Legendary band believes in monstrous sound

"Colonel" J.D. Wilkes will never been accused of possessing too much self-control on stage.

That's because Th' Legendary Shack*Shakers' blues harmonica-playing frontman has been known to liberate snot upon fans. He also crowd surfs, climbs sound rigs and generally leaves a trail of chaos in his wake — all while shirtless.

Wilkes said he's not sure what possesses him when he takes the stage with his band, purveyors of a unique brand of frenzied Southern Gothic rockabilly and blues that's also undeniably punk.

"Before the show I get in this real low point, a depressive state, and as soon as I hit the stage and (guitarist) David Lee hits the first note it's like starting up a car. Something comes over me," Wilkes said. "It's like a manic side, an alter-ego … there is a measure of control involved. We would be getting sued left and right if I did everything that went on in my head."

But Th' Legendary Shack*Shakers, based in Nashville, aren't typical three-chord thrashers. Wilkes said the Shack*Shakers' newest release, Believe — which features nods to polka and gypsy music on top of the band's Pentecostal/blues/punk hodgepodge — is an attempt to strip American music down to its roots and pull out something even wilder.

"It's getting really thick, really dense now," he said. "We're trying to put together some Frankenstein's monster of old world music and American folk tunes. We're trying to marry up all the different three-chord forms of music that really get under your skin and just hammer it home with some disturbing musical energy."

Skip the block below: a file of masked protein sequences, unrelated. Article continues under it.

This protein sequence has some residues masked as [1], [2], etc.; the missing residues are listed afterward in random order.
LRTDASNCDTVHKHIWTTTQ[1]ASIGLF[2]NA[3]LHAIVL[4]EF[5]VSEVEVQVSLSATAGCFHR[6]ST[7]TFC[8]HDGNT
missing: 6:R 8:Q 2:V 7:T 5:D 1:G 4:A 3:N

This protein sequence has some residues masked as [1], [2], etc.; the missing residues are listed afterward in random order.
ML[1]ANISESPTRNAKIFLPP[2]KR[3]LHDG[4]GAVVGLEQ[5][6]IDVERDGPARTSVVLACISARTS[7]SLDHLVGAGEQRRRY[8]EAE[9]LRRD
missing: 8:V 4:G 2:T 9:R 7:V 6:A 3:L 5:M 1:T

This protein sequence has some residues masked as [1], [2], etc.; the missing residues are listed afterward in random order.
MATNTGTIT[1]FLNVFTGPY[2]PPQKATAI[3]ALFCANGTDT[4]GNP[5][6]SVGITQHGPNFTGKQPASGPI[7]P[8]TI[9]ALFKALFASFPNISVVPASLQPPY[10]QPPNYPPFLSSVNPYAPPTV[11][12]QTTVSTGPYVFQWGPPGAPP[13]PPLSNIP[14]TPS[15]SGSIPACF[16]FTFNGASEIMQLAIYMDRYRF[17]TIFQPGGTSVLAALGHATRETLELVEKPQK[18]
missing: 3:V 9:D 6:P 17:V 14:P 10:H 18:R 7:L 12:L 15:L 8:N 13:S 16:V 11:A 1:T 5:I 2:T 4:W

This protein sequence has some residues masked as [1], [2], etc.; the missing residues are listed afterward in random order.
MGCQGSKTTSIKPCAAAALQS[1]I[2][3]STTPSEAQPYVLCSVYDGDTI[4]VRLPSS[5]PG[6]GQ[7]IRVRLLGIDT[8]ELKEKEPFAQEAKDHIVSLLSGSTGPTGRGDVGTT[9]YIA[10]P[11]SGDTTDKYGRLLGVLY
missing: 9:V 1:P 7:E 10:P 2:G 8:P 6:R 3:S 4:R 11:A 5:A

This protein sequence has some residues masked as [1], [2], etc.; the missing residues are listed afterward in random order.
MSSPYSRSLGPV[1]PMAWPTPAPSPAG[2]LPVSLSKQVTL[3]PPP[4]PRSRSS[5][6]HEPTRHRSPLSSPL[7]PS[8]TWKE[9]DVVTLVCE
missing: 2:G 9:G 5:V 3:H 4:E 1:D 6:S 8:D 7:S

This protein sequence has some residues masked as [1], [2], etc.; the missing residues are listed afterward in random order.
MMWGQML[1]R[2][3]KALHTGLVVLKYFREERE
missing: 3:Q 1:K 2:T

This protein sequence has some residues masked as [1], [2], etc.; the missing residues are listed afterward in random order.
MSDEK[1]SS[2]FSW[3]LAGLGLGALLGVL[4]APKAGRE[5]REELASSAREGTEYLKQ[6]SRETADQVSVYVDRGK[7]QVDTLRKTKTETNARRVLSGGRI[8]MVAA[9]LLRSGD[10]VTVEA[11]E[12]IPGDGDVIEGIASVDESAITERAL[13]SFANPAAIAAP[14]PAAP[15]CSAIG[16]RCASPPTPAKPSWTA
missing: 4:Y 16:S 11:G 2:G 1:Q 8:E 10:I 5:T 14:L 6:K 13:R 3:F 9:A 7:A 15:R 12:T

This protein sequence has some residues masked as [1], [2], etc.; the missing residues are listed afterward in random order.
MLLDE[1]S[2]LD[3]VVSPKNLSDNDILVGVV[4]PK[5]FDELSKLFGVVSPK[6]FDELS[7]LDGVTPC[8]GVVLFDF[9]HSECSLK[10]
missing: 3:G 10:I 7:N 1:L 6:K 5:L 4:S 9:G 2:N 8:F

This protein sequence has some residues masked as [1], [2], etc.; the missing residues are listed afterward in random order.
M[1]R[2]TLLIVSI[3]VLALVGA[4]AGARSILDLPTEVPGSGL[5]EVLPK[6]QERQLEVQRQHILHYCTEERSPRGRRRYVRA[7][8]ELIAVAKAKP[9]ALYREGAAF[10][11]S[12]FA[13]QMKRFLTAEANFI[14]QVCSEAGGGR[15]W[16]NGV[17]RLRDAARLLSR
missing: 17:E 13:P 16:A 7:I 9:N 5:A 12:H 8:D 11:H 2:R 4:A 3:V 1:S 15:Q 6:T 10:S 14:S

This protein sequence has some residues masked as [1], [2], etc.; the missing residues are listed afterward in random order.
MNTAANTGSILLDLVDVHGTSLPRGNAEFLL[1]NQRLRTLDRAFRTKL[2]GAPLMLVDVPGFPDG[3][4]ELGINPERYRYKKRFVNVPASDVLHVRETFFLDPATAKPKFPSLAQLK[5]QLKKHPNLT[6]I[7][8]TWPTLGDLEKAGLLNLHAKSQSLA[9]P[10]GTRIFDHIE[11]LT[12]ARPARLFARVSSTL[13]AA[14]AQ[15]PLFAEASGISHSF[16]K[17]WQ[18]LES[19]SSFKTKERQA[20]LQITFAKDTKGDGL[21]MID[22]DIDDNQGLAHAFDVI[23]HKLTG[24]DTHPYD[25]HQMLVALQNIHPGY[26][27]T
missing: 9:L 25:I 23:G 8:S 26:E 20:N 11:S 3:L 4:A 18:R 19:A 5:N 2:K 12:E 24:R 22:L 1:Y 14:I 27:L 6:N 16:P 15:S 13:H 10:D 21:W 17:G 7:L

Wilkes, raised in various parts of the South, said his dual Catholic and Baptist upbringing allowed him to witness exorcisms and the devout speaking in tongues. His songs, in turn, are chock full of religious imagery but never become preachy — "The phalanges of St. Vitus/ Were stricken with arthritis/ So he lobbed them off and left them on the table."

Wilkes and Lee, along with drummer Paolo and upright bassist Mark Robertson, are the latest incarnation of a band that's undergone several lineup changes in its three-year history. Wilkes, the band's songwriter, has been a constant presence along with Robertson — the man who exposed the rockabilly and folk-inclined Wilkes to punk rock.

However, Wilkes said punk doesn't move his spirit as much as American roots music.

"I never listened to punk," he said. "I know of maybe three bands — The Clash, Sex Pistols and The Ramones – and that's not even 'Punk 101.'

Wilkes, whose on-stage histrionics would seem at home at a typical punk show, said the music doesn't "get under his skin."

"Punk just seems like a lot of noise to me, but I appreciate the immediacy in it … But I don't think there's anything more punk than (electric blues pioneer) Howlin' Wolf thrusting his loins into the air on stage, giving people the old evil eye. I don't want to call that punk — that's just better."

And just what does Wilkes think of critics who witness Th' Legendary Shack*Shakers' unbridled onstage personas and paint them as demonic?

"We're pushing the devil out of us," Wilkes said. "It's a cathartic exorcising of the crap that builds up in you throughout the day. Really I'm just putting my bipolar disorder to work for me, but I think everyone would be so lucky to have a primal-scream outlet like I do. I think everybody would be a lot happier."

Th' Legendary Shack*Shakers play a 21-and-over show at 10 p.m. Saturday at Onopa Brewing Company, 735 E. Center St. Call 264-3630 for more information.